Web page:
During the two centuries before 1865, the U.S. South was governed by and for slaveholding planters. Southern law gave these enslavers almost total authority over the lives of enslaved people. The Civil War, however, destroyed the legal institution of slavery and, with it, the legal power of the slaveholder. Southern states faced the question of how to maintain the cotton economy without slavery. Their solution was to transfer the legal power over Black Southerners that had been held by slaveholders to the state.
As scholars who have long been immersed in this pivotal period, we were excited to learn of the lavishly produced HBO series The Gilded Age. With the exception of the fabulously successful feature film Titanic in 1997, ours is a historical period that is often overlooked in popular culture. So we were delighted when The Gilded Age generated advance reviews in mainstream publications including the New York Times and Washington Post. We hoped it would bring attention to the period we find so important in our history, especially for the light it can shed on present day problems and issues—both how they were created and how they might be remedied.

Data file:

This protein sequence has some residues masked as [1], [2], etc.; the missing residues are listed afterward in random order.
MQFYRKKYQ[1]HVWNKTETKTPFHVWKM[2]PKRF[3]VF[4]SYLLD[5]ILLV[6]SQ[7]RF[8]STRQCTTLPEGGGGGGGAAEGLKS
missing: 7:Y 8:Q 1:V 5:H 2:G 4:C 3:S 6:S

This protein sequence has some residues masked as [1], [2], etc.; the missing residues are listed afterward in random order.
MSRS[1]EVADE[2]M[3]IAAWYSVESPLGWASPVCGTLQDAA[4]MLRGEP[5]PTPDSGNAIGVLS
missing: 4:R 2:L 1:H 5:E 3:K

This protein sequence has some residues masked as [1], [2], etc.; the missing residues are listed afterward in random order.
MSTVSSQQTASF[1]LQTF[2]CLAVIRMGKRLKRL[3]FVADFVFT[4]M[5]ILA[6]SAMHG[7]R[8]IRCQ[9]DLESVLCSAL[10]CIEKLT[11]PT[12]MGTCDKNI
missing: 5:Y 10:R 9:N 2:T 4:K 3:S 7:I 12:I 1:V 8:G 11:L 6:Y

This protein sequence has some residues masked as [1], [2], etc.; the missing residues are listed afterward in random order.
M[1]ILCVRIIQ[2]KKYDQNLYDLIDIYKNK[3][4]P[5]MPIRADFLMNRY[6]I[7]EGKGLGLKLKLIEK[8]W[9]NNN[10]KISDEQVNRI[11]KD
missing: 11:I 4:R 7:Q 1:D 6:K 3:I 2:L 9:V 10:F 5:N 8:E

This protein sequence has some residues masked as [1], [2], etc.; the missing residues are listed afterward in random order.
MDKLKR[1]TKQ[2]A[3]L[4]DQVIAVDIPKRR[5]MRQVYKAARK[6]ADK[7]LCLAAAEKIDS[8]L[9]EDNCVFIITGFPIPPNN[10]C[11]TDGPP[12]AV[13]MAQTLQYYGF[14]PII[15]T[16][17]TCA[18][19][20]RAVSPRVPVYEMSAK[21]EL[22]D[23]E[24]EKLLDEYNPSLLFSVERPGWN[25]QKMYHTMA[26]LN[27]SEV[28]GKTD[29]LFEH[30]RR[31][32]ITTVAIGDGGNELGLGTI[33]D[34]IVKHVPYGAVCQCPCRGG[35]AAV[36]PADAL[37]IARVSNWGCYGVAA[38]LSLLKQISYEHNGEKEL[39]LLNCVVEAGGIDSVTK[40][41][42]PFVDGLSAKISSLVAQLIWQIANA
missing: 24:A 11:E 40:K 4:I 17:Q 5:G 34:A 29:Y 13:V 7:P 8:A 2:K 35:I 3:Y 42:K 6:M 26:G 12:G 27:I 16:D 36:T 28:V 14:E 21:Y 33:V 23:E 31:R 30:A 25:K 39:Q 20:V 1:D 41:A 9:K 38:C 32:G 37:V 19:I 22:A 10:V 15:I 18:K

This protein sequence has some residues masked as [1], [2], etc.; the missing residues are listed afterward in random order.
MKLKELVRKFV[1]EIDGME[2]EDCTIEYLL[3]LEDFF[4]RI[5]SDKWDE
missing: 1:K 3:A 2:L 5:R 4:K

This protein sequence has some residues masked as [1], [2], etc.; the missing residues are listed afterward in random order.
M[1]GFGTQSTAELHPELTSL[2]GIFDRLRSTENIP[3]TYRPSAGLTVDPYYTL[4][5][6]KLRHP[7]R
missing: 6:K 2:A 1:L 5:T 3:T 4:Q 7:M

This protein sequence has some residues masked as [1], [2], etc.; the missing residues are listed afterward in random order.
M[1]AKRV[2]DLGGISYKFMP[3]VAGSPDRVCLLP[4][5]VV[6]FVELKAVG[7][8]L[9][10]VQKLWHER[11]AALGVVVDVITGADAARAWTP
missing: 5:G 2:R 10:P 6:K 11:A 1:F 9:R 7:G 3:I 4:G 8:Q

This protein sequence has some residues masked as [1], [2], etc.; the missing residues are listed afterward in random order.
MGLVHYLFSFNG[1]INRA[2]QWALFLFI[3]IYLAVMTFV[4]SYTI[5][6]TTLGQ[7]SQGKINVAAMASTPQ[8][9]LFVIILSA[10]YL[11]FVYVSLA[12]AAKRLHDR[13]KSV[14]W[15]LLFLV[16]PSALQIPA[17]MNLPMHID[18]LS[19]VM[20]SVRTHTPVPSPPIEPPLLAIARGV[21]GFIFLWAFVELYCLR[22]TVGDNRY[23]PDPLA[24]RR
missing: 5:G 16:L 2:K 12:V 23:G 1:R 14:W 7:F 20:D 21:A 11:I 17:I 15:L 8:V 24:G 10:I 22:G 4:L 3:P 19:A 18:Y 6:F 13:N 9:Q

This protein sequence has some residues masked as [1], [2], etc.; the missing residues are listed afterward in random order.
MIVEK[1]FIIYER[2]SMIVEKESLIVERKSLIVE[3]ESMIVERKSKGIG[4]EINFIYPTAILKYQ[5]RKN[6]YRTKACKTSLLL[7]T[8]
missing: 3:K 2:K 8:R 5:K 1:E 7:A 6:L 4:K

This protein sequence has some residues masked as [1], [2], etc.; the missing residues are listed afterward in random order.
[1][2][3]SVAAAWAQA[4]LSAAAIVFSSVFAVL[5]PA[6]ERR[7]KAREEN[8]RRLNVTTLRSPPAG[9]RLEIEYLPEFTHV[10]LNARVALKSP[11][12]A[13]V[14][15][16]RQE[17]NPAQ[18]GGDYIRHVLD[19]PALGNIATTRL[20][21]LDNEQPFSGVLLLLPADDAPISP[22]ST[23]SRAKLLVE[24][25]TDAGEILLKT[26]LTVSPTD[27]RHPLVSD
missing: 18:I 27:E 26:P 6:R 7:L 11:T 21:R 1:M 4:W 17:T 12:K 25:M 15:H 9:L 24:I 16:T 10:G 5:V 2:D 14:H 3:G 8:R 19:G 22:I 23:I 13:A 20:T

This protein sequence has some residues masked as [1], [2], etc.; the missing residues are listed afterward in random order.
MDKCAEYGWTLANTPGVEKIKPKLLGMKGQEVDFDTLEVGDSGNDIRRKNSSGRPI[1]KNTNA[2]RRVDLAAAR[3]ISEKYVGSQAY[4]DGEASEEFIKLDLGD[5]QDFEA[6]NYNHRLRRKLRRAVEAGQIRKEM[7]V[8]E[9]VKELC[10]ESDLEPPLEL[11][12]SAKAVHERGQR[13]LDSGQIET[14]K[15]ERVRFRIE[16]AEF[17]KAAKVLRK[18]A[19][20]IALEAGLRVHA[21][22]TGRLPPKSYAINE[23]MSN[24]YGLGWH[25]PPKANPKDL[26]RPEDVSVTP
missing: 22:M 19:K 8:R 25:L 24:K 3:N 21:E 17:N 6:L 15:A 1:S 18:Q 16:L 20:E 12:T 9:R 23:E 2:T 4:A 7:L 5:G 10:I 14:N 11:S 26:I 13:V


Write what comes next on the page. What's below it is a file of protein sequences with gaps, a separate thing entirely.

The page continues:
Working with three first-year students and two graduate students at Georgia State University, I oversaw the development of a self-guided walking tour that uses David Fort Godshalk’s Veiled Visions to describe the horrific events that occurred on Saturday, September 22nd, the first day of the 1906 Atlanta Race Riot. The tour, available for free on Emory University’s mobile-optimized OpenTour website, takes about an hour to complete and extends approximately three quarters of a mile across downtown Atlanta. The race riot raged for three days, as angry mobs stormed from downtown Atlanta to surrounding neighborhoods.